Grenfell Tower cladding maker Arconic stops selling non fire-resistant version
Panels used on 24-storey Grenfell Tower weren't supposed to be used on tall buildings
The company that supplied the cladding used on London's Grenfell Tower says it will stop selling the type of panels that were used on the building where at least 79 people perished in a devastating fire earlier this month.
Arconic, spun out of aluminum firm Alcoa last year, says it will halt sales of Reynobond PE, the type of cladding that was used on the 24-storey building in West London that caught fire on June 14.
Preliminary indications are that the cladding may have been a factor in spreading the blaze. Arconic makes a fire resistant brand of cladding called Reynobond FR, as well as a completely non-combustible version, but they weren't used on a recent retrofit of Grenfell Tower.
Reynobond PE consists of two aluminum composite panels that are filled with insulation that can often include polyethylene plastic. If improperly installed, it can be flammable, which is why the U.S., Germany and several other countries have banned its use on high-rise buildings.
"We believe this is the right decision because of the inconsistency of building codes across the world and issues that have arisen in the wake of the Grenfell Tower," Arconic said in a statement. "We will continue to fully support the authorities as they investigate this."
The company likely faces years of expensive litigation related to the disaster, although the extent of the company`s role — if any — in the fire is not clear. Arconic shares lost more than 10 per cent on Monday after news of the sales halt came out.
The company advises customers in a brochure that Reynobond PE should not be used on buildings taller than 10 metres, and Grenfell Tower is 60 metres tall.
"When conceiving a building, it is crucial to choose the adapted products in order to avoid the fire to spread to the whole building. Especially when it comes to facades and roofs, the fire can spread extremely rapidly," the brochure says. "As soon as the building is higher than the firefighters' ladders, it has to be conceived with an incombustible material."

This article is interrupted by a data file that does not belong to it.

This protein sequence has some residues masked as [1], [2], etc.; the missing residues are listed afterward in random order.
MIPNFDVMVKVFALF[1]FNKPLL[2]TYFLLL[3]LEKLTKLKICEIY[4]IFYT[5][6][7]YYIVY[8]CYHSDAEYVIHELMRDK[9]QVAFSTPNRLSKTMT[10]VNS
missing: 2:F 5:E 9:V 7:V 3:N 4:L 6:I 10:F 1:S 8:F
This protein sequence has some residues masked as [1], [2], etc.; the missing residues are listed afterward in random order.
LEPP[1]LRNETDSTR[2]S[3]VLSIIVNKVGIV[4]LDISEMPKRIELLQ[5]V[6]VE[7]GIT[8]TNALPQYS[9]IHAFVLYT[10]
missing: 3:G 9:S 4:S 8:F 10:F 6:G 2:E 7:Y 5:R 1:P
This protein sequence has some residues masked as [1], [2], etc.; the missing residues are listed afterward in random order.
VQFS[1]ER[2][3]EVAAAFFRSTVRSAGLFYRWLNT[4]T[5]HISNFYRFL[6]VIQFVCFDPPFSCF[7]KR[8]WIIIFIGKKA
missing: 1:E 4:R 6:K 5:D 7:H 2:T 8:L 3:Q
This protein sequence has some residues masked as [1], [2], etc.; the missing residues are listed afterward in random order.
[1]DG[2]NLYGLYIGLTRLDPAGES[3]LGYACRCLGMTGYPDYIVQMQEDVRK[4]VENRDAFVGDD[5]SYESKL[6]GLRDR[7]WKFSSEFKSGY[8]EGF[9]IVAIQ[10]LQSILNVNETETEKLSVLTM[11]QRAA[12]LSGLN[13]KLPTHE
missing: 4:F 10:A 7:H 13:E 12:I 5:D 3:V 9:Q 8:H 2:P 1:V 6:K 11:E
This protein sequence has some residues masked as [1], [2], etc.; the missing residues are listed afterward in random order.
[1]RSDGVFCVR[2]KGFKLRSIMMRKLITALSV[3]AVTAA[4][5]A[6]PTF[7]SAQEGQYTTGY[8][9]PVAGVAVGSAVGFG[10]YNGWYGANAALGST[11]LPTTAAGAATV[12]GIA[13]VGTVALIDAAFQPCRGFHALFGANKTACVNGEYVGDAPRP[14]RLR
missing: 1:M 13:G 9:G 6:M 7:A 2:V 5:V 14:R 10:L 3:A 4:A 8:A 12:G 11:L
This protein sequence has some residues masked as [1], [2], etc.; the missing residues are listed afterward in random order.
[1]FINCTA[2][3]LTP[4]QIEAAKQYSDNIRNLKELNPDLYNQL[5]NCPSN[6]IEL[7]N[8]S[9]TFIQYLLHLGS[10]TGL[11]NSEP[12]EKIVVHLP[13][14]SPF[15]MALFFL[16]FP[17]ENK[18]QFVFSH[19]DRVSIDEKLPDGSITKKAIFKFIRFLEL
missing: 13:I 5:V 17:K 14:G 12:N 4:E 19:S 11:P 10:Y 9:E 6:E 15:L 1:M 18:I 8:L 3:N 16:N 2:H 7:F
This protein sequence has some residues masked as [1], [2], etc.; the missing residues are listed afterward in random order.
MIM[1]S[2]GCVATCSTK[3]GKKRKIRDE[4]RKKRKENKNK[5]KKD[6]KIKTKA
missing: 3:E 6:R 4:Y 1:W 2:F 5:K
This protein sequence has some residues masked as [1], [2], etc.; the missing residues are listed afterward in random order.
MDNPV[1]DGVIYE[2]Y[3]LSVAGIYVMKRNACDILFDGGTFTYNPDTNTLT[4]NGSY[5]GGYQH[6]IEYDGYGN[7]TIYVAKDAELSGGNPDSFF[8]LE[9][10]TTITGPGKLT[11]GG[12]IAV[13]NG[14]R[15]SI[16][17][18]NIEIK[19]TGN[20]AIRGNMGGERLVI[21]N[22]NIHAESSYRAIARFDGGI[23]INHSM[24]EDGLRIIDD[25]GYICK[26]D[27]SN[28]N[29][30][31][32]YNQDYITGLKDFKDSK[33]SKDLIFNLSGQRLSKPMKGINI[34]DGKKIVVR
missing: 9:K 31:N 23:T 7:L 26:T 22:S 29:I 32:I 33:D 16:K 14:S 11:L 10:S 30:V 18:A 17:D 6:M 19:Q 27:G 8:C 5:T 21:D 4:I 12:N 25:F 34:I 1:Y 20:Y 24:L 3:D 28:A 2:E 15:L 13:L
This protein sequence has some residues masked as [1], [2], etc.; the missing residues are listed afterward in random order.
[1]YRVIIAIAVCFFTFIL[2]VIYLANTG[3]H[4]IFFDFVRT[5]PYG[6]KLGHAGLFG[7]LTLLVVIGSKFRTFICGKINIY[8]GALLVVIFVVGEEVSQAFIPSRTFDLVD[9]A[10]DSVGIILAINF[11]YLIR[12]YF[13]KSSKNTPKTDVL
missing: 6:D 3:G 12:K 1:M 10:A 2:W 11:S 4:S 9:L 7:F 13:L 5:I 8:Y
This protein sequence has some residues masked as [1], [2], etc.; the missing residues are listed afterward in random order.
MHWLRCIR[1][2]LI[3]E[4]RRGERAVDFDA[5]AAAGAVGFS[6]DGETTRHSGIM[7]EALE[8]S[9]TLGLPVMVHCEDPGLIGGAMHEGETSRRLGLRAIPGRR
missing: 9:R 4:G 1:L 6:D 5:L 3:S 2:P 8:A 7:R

Reuters reported this week that a series of emails sent to and by an Arconic manager suggested it knew the panels would be used on Grenfell Tower.
"We sold our products with the expectation that they would be used in compliance with the various and different local building codes and regulations," Arconic said in a statement.
"The issue is they supplied material that was used above their own marketing material's suggested limit," said Seaport Global Securities analyst Josh Sullivan.
"The concern is around the ultimate liability. You have one of the largest fires in UK history and they're searching for somebody to be at fault."
The U.K. government is scrambling to test panels similar to those used at the destroyed tower, hoping to better understand the national fire safety implications.
Arconic's announcement came as Britain's government announced that 75 buildings had failed cladding combustibility tests in 26 local authority areas. Communities and Local Government Secretary Sajid Javid said every building tested so far had failed.
"The fact that all samples so far have failed underlines the value of the testing program and the vital importance of submitting samples urgently," Javid said. "I am concerned about the speed at which samples are being submitted."
With files from Reuters, The Associated Press and the Australian Broadcasting Corporation